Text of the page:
During the Seven Years' War it was the scene of a bloody surprise attack upon the Prussians as they were marching out of the city. The London Gazette of 25 March 1760 reported: The London Gazette of 25 March 1760 reported that:
General Laudohn, who had set out from his Quarters on 14th with Palfy’s Regiment of Cuirassiers, Lowenstein’s Dragoons, 500 Hussars of Nadaski, 500 of Kalnocki, 2000 Croats and 14 Companies of Grenadiers, marched all Night with a View to surprise our Troops at Neustadt. The latter were scarce out of the Gates, when they were surrounded by those of the Enemy. General Jacquemin was posted with the Regiment of Lowenstein near Buchelsdorff on the road to Steinau, General Laudohn followed with the Regiment of Palfy and 2000 Croats, supported by 14 Companies of Grenadiers; a thousand of their Hussars were upon our right flank, the advanced Guard of which consisted of 100 Men under Capt. Blumenthal of the Regiment of Manteuffel. Capt Zitzewitz commanded the Rear Guard, sonsisting of the same number; and the rest of the aforesaid regiment, with a Squadron of Dragoons of Bareith under Capt. Chambaud, followed with the Baggage. General Laudohn summoned out Troops twice, by Sound of Trumpet, to lay down their Arms; which they not complying with, he ordered all his Cavalry to advance : Whereupon General Jacquemin fell upon the advance Guard, while General Laudohn himself attacked the Rear, and the Hussars, in Platoons, flanked the Baggage. The Captains Blumenthal and Zittzwitz formed their small Force in a Kind of Square, from whence they kept a continual fire. The enemy’s Cavalry nevertheless advanced six Times on a Gallop, to within ten Paces of our Troops; but perceiving many fall on their Side, among whom were several Officers, they retreated in great Disorder… The Loss of the Austrians however greatly exceeds ours; they buried above 300 Men, in different Places, and sent 500 Wounded to Neustadt. Besides which we have taken 25 Prisoners, amongst whom are several Officers. We had 35 men killed, and four Officers and 65 private Men wounded, in Manteuffel’s Regiment, as also one Lieutenant, with three Dragoons in Bareich’s… The Officers, taken Prisoners, by our Troops, commend highly the Bravery of the Regiment of Manteuffel upon this Occasion.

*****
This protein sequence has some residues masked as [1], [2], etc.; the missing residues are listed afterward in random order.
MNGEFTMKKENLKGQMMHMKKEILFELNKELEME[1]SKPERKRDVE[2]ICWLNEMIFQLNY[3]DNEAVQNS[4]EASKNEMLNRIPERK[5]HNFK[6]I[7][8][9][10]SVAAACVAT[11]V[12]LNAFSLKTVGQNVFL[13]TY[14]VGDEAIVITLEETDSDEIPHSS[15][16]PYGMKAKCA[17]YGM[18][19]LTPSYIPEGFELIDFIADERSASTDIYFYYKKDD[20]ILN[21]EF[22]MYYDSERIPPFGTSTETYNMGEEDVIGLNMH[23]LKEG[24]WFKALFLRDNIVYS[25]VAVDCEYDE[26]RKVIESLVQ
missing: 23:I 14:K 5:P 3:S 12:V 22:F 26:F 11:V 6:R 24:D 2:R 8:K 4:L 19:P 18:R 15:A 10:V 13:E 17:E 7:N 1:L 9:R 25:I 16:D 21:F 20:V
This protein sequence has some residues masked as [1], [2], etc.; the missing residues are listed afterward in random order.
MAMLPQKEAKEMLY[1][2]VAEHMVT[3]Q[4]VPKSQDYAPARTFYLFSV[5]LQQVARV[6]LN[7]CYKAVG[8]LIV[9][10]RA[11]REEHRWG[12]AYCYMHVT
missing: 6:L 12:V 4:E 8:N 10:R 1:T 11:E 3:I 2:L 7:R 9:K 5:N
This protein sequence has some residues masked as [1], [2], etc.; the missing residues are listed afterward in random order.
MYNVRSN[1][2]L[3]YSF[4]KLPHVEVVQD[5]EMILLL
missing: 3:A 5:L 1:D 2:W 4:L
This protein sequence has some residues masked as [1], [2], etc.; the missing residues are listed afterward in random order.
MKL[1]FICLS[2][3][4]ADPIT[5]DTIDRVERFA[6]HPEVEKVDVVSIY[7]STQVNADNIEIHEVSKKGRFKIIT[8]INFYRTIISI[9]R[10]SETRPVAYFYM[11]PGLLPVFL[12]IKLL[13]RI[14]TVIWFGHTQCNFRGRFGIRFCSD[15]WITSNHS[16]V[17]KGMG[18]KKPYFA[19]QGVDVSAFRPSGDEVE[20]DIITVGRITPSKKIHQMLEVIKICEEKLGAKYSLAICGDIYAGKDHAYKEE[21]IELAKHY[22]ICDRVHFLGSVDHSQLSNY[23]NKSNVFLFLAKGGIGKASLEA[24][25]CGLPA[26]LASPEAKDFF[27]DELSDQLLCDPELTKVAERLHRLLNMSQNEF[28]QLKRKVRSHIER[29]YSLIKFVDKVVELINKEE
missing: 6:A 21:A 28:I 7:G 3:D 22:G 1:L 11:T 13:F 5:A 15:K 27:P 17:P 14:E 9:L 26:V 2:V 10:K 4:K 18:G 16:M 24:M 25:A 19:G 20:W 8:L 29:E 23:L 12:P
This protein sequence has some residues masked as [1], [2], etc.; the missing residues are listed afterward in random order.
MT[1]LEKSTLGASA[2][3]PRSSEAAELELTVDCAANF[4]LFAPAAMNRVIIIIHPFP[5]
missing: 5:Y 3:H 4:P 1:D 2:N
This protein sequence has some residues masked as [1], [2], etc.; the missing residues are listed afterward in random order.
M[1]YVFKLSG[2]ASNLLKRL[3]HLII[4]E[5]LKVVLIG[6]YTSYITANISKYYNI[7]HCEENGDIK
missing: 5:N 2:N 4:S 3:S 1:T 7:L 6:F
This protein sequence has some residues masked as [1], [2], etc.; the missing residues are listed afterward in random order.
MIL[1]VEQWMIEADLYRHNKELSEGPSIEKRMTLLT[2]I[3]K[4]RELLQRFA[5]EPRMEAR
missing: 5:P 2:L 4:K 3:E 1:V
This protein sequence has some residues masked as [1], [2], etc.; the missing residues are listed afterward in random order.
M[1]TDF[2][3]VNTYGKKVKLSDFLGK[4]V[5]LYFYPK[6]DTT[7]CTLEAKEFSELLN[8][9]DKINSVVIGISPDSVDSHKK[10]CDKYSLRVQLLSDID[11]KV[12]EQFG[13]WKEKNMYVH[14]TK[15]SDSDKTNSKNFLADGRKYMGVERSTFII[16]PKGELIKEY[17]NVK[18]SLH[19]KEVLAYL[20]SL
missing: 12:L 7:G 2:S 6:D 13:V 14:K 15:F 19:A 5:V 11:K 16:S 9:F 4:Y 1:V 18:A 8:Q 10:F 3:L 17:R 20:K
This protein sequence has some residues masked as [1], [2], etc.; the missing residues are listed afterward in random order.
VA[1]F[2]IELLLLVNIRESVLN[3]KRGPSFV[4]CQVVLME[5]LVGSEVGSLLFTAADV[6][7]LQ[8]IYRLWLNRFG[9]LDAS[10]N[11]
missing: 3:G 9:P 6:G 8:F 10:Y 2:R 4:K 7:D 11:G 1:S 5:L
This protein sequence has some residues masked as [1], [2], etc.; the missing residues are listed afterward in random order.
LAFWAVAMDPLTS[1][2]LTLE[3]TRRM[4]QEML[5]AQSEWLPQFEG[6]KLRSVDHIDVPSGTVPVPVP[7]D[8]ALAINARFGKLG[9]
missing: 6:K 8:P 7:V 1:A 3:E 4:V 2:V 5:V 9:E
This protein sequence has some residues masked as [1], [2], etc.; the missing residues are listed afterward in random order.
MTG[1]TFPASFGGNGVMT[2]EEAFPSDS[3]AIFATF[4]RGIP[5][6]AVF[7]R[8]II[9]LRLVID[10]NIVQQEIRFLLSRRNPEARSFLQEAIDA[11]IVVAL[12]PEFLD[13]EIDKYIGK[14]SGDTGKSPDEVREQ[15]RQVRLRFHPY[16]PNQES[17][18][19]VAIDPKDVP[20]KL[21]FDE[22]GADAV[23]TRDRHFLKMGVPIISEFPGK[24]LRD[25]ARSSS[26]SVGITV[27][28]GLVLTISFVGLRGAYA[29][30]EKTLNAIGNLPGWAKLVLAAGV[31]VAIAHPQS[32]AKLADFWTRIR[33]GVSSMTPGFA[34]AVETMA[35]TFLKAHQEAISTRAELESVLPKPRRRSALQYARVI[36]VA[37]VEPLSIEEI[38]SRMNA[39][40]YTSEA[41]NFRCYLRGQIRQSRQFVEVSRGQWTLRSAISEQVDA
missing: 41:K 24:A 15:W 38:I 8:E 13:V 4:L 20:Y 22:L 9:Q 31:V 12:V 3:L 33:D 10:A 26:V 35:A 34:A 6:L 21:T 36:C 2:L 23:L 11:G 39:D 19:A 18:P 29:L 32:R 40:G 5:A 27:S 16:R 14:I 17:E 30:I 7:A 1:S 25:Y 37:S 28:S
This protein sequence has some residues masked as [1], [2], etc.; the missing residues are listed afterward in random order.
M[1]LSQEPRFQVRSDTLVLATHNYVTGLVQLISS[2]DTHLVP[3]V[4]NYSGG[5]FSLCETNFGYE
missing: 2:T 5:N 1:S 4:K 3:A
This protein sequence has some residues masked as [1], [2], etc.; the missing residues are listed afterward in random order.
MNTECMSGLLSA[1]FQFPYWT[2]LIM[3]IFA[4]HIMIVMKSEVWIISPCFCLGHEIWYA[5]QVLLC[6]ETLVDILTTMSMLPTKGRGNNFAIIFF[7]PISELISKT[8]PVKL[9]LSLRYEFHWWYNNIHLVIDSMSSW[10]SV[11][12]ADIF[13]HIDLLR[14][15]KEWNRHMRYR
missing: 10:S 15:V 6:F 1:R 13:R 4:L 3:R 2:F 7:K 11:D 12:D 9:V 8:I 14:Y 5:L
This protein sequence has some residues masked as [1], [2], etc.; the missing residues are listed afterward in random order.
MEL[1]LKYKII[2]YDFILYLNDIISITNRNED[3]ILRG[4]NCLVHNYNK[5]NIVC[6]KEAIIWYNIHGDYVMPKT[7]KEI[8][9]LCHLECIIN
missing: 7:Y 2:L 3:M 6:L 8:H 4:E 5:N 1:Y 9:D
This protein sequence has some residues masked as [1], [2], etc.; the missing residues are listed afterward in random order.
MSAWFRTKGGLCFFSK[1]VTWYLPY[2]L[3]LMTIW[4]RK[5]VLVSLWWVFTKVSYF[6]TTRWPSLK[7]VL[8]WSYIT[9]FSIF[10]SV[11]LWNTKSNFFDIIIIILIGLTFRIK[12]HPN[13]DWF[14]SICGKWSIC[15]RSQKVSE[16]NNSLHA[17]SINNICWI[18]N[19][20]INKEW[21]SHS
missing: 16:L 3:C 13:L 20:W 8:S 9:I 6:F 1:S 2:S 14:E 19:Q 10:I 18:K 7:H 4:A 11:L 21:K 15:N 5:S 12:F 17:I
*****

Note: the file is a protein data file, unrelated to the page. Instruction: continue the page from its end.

Prudnik / Neustadt O.S' was a stopping place on a death march during final months of World War II, for prisoners-of-war transferred by the Nazis from all over Europe to stalags built in occupied Poland. About 30,000 Allied PoWs were force-marched westward across Poland, Czechoslovakia and Germany in winter conditions, lasting about four months from January to April 1945.[clarification needed]